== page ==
Most countries are ignoring aerosols, a significant route of COVID-19 infection

There is controversy over how Sars-Cov-2 spreads from human to human.  China and South Korea believe that a significant route of infection is through aerosols; they are trying to safeguard against it as much as possible.  The World Health Organization argues that the coronavirus is NOT spread through aerosols.  Those who follow the WHO’s line of thinking generally do not take precautions against aerosols (unless there is an aerosol-generating procedure in the hospital).

As investors, we need to pay attention to these differences of opinion.  Countries acting on bad advice may take far longer to contain COVID-19 in their country.

Droplets and aerosols- what are they?

The moisture in your breath is made up of droplets and aerosols.  Droplets simply refers to larger droplets of water mixed with the other things in your saliva (e.g. salt, proteins, viruses, bacteria, etc.).  For example, if you spit, there are very large droplets of water coming out of your mouth.  When you breathe, sing, and eat, there are also very tiny droplets of water coming out of your mouth.  Those droplets are so small that you cannot see them.  But they exist.

You can think of a spray bottle.  If you look closely enough, you can see that there are larger droplets and tinier droplets.  There is a continuum of droplets from very large to very small.

Human beings exhale both droplets and aerosols.  As mentioned previously, it’s a continuum of sizes from large to small.  Because humans produce both droplets and aerosols, it is very difficult for epidemiologists to figure out if somebody has been infected from droplets or aerosols.

How far do aerosols travel?

Imagine somebody smoking.  Those standing close to the smoker will be exposed to a very high concentration of smoke.  They can smell it.  But you can also see that the smoke can travel pretty far on a windy day.  As the smoke travels further away, it gets diluted with air.  Those standing further away from a smoker will have a hard time smelling the smoke.

What we do know is that aerosols travel pretty far, and that concentration drops significantly when people are far away.

I would be highly skeptical about people who claim that infection is through droplets but not aerosols.  It is difficult to scientifically prove that infection spreads through droplets but not aerosols.  Because the concentration of aerosols drops off rapidly with distance, they can produce data that looks like the droplet theory is true.  We need high-quality studies to answer the scientific question but those studies don’t exist right now.  We don’t even fully understand how influenza is spread because the science is not there yet.

What American scientists are saying

There are some American professors who study aerosols who also take the aerosol theory very seriously.  See the links at the end of this article.

Evidence that infection spreads through aerosols

  • Case reports:  We have observed that some people have become infected even though they were not in close contact with the infected individual.  They were infected even though it is highly unlikely that they were in contact with droplets from the infected individual.  This was the first evidence that coronavirus spreads through aerosols.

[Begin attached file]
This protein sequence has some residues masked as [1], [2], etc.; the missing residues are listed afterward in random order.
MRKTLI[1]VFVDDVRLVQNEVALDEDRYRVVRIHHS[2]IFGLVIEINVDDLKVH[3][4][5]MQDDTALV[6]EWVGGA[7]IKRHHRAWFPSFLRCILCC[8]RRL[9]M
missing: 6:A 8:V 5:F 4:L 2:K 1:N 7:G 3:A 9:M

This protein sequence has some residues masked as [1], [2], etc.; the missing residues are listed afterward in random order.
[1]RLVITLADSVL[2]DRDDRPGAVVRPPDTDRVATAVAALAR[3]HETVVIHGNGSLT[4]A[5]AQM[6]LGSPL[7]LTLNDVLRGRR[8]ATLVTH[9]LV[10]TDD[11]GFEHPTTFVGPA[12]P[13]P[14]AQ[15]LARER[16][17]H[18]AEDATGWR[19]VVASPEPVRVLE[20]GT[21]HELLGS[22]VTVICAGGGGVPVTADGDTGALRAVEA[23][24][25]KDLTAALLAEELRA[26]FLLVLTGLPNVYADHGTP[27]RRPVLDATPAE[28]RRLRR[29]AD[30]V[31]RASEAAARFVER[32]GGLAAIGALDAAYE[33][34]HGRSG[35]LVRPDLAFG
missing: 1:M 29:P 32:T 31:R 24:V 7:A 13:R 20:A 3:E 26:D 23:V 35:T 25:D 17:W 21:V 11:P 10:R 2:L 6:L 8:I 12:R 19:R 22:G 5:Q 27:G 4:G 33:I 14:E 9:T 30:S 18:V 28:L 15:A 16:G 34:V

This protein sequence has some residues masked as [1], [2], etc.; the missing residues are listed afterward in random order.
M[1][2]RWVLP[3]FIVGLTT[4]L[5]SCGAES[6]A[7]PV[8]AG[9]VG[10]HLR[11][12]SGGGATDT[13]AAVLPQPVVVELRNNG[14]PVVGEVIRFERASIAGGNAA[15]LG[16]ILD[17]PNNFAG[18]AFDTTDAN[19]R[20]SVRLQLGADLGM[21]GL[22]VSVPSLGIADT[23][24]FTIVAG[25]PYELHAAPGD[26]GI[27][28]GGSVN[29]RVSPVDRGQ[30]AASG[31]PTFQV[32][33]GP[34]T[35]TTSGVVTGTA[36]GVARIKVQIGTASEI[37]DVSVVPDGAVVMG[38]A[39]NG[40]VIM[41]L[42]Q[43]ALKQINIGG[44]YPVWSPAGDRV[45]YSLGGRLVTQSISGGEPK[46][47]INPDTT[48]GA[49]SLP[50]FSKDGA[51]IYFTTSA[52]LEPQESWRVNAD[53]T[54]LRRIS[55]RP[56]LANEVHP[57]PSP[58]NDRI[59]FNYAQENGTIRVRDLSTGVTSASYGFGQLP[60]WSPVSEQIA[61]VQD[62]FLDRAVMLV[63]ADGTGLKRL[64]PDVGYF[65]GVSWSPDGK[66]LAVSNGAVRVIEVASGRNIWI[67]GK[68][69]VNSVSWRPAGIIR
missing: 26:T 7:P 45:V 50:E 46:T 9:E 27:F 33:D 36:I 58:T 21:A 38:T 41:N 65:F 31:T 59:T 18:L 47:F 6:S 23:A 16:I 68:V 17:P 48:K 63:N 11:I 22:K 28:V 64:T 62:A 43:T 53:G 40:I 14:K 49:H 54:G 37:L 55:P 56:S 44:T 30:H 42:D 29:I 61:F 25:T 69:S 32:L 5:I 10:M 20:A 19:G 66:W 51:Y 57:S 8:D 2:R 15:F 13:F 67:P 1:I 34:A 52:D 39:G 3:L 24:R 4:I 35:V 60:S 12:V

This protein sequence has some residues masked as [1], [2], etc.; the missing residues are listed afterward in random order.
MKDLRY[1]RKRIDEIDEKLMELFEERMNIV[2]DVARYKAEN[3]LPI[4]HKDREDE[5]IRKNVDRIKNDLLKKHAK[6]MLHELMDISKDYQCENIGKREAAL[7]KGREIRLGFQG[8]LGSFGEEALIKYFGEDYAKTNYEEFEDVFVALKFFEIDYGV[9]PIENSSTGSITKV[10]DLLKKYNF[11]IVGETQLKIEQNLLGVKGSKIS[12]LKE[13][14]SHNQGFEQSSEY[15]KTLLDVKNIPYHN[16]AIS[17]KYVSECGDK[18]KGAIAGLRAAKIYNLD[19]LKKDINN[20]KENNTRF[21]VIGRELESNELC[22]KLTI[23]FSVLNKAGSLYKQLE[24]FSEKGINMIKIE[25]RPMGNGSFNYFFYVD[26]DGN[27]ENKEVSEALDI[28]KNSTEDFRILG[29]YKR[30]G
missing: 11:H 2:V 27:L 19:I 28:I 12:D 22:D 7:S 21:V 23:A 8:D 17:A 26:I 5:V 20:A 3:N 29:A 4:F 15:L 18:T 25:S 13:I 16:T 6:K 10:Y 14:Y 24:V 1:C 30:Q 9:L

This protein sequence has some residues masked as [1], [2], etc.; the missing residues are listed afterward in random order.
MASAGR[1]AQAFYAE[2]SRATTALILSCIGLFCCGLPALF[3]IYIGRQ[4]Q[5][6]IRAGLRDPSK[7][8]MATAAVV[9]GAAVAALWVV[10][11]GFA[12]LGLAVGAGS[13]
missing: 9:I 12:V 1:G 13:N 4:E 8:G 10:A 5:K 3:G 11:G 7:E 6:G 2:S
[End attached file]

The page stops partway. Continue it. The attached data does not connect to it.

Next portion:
• Genetic material from coronavirus is found in aerosols.  There are multiple papers on this now, linked to at the end of this blog post.  Researchers haven’t yet taken the additional step of culturing the virus and providing evidence that the virus found in air is actually alive.
  • Aerosols would explain “super spreaders”:  There have been a few events where a single person infects tens of other people all at once.  This should not be possible under droplet theory because droplets do not travel that far and it is highly unlikely that the infected individual spread droplets everywhere.  Aerosols would provide a better explanation as it explains how somebody was able to infect others without standing close to them.
    An additional theory is that singing generates more aerosols than normal breathing.  The super spreading events at a Korean church/cult and in an American choir practice are relevant to this theory.
  • Aerosols would explain why protective gear works most of the time but not all of the time.  Many different theories explain why healthcare workers become infected despite trying to avoid infection, and why they become infected at low rates despite close contact to infected patients.  Aerosol theory is one of those theories.

You should be careful because most scientific theories turn out to be false once they are actually tested.  It could very well be the case that coronavirus spreads through some other mechanism.  For example, some people believe that droplets land on the ground, dry up, and turn into an aerosol once wind/air blows on it.

Another theory is that coronavirus spreads through droplets and contact (fomites).  A droplet falls onto the handrail in a staircase.  Somebody touches that handrail and then touches his/her face and then the virus somehow travels to the respiratory tract, ultimately leading to infection.  People who advocate for droplet theory (and against the aerosol theory) will generally argue that droplets and contact/fomites are the routes of transmission for Sars-Cov-2.

On a practical level, we should assume that the virus spreads through droplets, aerosols, and fomites.  This is what China and South Korea does.

Precautions against aerosols

Watch out for HVAC.  When China quarantines travellers, it tells quarantined individuals not to use the air conditioning.  In many buildings, the HVAC system is designed to recycle air throughout the building to conserve energy.  Many countries aren’t paying attention to this at the moment.

Ask/force infected patients to wear masks.  This helps to contain aerosols in the hospital or in home quarantine.  Many countries aren’t paying attention to this at the moment.  Hong Kong makes its patients wear masks so that they are less infectious and are less likely to be infected.

N95 respirators work better than other masks which do not filter as much aerosols.  However, these masks do let some aerosols through.  They reduce but do not completely eliminate the possibility of becoming infected.  If the best masks are not available, then the weaker masks are better than no mask at all.

Protective coverings for most of the body?  Some people believe that aerosols can land on the body and turn into an aerosol again.  One way to minimize the risk of infection from this route is to wear protective gear over most of the body.